# What can we do with nonenumerable sets of formulas (e.g. formulas of Higher order Logic)?

It is well known textbook fact, that the set of (grammatically correct) sentences/formulas of higher order logic (even of the second order logic) are not enumerable. My question is - what can we do about them and whether the research of infinite can help us?

Specifically, it would be nice to hear the answers on those questions:

1. We can not enumerate all HOL formulas (i.e., there is not algorithm to generate all of them (at least theoretically) as some kind of list, as tree or another data structure over which we can do, e.g., exhaustive search for some optimal formula (e.g. the formula that would be solution of inductive logic programming problem, the formula, that can serve as hypothesis for explaining the truthfulness of set of other formulas). That is clear. But I wanted to check: as I understand, then all of HOL formulas as generated by some Context-Free-Grammar (which is very simple, if we use lambda calculus), so - we should be able to generated (e.g. randomly) some string from this grammar and so - we can use such generated string to explore the entire space of HOL formulas? Is it so? Of course, it can be tricky to come up with random-algorithms (randomness) that generates formulas in uniform way (to explore the formula space uniformly) or in biased way (to explore certain promising regions of the formula space), but it should be possible? As I understand, then the CFG strings are enumerable, so - what is the source of un-enumerability for HOL formulas? Does the requirement that there can be infinite number of variables, leader to the unenumerability?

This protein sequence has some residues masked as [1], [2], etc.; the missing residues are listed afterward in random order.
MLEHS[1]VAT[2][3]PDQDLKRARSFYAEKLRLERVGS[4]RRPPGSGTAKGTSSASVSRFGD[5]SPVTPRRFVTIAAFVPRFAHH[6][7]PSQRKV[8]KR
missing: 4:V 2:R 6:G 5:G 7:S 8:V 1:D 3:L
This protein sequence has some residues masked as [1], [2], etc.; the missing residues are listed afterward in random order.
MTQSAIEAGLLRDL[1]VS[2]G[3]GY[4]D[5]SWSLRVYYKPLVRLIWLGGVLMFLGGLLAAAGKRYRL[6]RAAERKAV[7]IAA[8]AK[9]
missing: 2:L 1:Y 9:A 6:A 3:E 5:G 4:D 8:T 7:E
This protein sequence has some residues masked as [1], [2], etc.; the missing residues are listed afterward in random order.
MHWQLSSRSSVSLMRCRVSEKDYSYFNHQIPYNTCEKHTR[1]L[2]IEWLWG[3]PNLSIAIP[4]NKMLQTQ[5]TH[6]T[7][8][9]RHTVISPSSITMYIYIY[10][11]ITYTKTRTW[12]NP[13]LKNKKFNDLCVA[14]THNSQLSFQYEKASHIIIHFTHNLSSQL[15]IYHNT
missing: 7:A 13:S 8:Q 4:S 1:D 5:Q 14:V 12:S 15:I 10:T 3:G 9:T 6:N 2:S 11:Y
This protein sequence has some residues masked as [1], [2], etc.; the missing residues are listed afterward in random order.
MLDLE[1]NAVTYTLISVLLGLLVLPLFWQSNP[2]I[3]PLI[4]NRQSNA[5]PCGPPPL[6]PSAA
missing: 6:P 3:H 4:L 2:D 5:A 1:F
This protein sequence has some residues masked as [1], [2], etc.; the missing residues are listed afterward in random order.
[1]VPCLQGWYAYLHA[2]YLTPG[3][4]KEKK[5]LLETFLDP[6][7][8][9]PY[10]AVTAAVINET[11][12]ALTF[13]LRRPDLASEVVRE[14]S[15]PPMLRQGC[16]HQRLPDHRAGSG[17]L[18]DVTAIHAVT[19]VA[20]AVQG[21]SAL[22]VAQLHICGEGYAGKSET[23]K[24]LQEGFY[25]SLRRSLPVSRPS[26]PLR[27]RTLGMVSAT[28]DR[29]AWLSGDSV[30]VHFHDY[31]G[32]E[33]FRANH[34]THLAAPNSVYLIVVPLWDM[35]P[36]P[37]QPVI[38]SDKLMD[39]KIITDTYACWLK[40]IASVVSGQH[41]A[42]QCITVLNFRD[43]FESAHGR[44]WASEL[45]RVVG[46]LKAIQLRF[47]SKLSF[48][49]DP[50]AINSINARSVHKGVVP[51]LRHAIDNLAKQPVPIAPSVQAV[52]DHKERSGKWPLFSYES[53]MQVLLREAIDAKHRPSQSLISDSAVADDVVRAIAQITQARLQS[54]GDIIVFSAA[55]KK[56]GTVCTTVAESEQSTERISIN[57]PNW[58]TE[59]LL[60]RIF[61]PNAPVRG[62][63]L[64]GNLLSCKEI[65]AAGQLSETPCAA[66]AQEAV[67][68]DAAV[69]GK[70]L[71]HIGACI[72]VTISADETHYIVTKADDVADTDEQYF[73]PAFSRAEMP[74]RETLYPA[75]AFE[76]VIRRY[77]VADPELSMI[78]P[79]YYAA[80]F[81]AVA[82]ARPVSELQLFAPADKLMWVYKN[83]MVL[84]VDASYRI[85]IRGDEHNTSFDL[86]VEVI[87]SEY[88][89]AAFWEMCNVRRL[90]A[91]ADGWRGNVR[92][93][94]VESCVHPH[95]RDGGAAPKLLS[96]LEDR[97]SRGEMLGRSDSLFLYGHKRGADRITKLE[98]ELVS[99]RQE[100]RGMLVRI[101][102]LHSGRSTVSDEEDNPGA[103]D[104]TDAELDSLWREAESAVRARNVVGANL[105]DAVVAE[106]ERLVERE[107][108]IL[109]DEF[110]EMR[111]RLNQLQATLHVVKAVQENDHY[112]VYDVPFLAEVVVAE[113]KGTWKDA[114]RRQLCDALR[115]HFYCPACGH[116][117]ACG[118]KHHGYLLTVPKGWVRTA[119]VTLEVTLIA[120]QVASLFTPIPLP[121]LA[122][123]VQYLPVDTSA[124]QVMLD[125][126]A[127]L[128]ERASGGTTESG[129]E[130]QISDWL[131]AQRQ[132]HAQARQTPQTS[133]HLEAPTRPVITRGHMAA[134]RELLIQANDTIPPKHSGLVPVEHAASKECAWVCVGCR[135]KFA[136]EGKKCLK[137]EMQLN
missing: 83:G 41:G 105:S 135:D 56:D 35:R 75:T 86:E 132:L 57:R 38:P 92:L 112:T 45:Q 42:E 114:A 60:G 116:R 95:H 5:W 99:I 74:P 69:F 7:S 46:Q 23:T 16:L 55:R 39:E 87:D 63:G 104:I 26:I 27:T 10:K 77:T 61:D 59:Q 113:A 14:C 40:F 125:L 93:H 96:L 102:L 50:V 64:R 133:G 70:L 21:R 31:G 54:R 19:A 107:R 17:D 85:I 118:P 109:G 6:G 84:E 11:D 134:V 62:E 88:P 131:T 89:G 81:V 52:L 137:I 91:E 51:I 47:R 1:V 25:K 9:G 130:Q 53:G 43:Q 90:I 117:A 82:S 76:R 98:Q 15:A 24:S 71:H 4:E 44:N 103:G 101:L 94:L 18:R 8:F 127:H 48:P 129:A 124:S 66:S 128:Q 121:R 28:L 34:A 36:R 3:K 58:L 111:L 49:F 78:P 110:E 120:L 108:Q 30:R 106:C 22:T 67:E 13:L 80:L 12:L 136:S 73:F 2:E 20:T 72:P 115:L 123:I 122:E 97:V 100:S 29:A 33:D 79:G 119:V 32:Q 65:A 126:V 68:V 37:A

2. I am reading http://www.logic.univie.ac.at/~sdf/papers/joint.stefan.pdf (which is published in the most recent issue of J. Symb. Logic, as I understand then J. Symb. Logic and Ann. Pur. Appl. Logic are the 2 most important journals about fundamentals of mathematics, there are no better and more focused ones?) and I am suprised to hear about the existence of general structures, inside the infinite and nonenumerable sets (inside the cardinals). Are there methods or research that tries to take the set of HOL formulas (sentences) and that tries to transfer those structural results from the general set theory to the set of HOL formulas? I.d. this article mentions nonstationary ideals, wellorders, antichains. Does the set of HOL formulas have counterparts of those notions, maybe the nonstationary ideals of the set of HOL formulas have some interesting properties, some conclusions?

I just wanted to explore more about applications of HOL. My applied interest is to use HOL for the formal semantics of natural language and that is why I am so fond to learn more about it. Of course, I am reading Ebbinghaus books about logic (with excellent chapter beyond FOL), of course, I am aware of the work of Berlin group about proof automation in HOL, about use of HOL in Isabelle/HOL. But I feel, that maybe the general set theory results can give use some very general results for the HOL for specific theory.